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Jun 3

Femoroacetabular Impingement (FAI)

Femoroacetabular impingement or FAI is a condition where the bones of your hip joint come too close and pinch tissue or cause too much friction. Usually, the ball of the hip joint (femoral head) sits on the femoral neck similar to an ice cream sitting on a cone. The pinching and friction occurs when the femoral head and neck contact the socket (acetabulum), creating damage to the hip joint. The pinching or friction may cause damage to the labrum (a fibrous cartilage that lines the outer edge of the socket) and/or the articular cartilage (the white covering over the bony surfaces that results in the very smooth surface gliding of the joint)

There are two described types of impingement:

    • ‘Cam’ type impingement describes a ‘bump’ on the surface of the femoral head (ball) which jams on the rim of the (acetabulum) socket
      This typically affects younger athletic men (common)

    • ‘Pincer’ type which described an overdeep acetabulum (socket) which restricts the movement of the femoral head (ball)
      This typically affects middle aged women (less common)

  • Often there is a degree of overlap between the types

Femoroacetabular Impingement (FAI) is associated with articular cartilage damage and labral tears and may result in hip arthritis at a younger age than usually occurs.

FAI is common in high-level athletes, but also occurs in active individuals. While either type of impingement can occur in men or women at any age, most frequently the Cam type of impingement tends to affect young (20s) male athletes, while Pincer tends to occur more commonly in women in their 30s and 40s who are athletically active. Sports associated with FAI include Martial Arts, Ballet, Cycling, Rowing, Golf, Tennis, Soccer, Football, Ice Hockey, Baseball, Lacrosse, Field Hockey, Rugby, Water Polo, and Deep squatting activities such as power lifting.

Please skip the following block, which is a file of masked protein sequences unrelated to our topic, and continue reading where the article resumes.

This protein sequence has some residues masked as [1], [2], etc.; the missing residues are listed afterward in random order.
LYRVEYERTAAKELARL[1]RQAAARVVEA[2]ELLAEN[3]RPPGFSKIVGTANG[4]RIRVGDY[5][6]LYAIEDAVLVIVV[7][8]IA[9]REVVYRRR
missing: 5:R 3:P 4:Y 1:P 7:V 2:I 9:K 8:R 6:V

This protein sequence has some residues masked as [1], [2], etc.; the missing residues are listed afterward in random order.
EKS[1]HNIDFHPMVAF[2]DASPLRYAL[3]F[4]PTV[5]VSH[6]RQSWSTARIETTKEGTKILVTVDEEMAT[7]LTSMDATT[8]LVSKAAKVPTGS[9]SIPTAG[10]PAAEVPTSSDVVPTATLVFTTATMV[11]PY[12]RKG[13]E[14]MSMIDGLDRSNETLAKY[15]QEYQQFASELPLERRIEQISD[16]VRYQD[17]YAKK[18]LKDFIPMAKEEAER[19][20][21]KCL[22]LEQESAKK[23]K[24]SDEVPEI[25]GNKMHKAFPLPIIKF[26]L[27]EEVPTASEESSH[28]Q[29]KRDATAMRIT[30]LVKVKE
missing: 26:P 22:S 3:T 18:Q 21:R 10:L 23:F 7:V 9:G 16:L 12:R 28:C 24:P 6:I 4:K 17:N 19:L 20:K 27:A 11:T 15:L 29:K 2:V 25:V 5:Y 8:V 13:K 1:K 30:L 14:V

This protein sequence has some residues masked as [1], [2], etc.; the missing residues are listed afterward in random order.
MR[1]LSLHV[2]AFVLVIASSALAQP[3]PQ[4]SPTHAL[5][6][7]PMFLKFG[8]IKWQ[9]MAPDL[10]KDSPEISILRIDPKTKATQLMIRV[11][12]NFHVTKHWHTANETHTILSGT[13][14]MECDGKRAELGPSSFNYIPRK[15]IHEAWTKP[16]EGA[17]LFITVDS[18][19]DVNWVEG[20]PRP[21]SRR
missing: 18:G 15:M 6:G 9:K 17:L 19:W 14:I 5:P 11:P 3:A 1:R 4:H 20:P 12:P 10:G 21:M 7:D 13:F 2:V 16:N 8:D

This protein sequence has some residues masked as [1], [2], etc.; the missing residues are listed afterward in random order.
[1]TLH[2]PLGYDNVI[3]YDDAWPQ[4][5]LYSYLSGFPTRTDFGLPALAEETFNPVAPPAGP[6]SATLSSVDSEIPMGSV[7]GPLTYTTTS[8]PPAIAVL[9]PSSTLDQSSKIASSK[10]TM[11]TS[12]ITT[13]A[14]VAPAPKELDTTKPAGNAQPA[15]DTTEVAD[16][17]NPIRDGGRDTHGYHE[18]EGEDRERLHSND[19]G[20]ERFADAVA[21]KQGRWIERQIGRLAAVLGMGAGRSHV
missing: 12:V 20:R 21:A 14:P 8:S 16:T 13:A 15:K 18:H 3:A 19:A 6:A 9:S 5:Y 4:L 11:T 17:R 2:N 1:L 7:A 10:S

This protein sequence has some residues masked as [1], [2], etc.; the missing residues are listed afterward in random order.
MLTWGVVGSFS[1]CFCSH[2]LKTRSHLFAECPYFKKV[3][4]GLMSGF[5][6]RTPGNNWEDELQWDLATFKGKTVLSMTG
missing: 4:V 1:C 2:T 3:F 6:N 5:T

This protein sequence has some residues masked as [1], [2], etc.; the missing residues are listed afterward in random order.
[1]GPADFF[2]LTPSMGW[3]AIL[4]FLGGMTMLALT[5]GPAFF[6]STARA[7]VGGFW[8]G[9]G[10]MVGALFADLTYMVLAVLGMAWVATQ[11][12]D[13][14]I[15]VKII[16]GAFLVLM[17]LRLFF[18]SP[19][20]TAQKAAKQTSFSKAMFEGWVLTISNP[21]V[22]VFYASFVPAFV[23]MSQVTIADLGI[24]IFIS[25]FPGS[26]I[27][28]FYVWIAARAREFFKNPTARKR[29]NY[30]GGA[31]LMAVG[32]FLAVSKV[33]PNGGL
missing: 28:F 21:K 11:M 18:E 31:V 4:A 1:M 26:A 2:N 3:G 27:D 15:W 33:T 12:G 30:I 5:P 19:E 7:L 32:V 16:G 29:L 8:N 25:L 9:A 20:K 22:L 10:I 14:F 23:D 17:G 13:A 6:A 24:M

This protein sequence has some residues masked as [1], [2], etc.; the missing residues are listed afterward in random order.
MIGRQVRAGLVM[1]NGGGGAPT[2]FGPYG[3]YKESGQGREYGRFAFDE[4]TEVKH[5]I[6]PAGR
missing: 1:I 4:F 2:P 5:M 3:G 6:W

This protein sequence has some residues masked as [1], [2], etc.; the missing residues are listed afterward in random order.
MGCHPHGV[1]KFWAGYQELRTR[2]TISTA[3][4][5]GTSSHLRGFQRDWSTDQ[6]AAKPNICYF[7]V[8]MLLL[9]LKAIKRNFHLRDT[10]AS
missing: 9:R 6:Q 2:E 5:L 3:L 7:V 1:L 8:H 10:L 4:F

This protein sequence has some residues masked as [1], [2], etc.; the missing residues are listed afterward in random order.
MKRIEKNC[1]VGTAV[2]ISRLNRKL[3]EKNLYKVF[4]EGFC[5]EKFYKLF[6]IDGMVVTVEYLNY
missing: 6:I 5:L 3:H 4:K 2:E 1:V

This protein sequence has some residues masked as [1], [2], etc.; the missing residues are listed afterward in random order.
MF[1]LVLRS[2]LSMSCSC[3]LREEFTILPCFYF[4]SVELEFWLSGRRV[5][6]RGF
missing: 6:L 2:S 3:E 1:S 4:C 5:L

• There may be no pain or symptoms

  • Pain or aching (usually located at the inner hip, or groin area), usually after walking, or prolonged sitting (such  as in a car)

  • A locking, clicking or “catching” sensation within the joint

  • Pain sitting for long periods of time, like in a car

  • Difficulty putting on your socks and/or shoes

  • Difficulty walking up hill

  • Low back pain.

  • Pain at the SI (sacroiliac joint on back of pelvis), the buttock, or greater trochanter (side of hip).

  • It is often confused with other sources of pain, such as hip flexor tendinitis, pain from the back (disc or spine), testicular pain, sports hernia.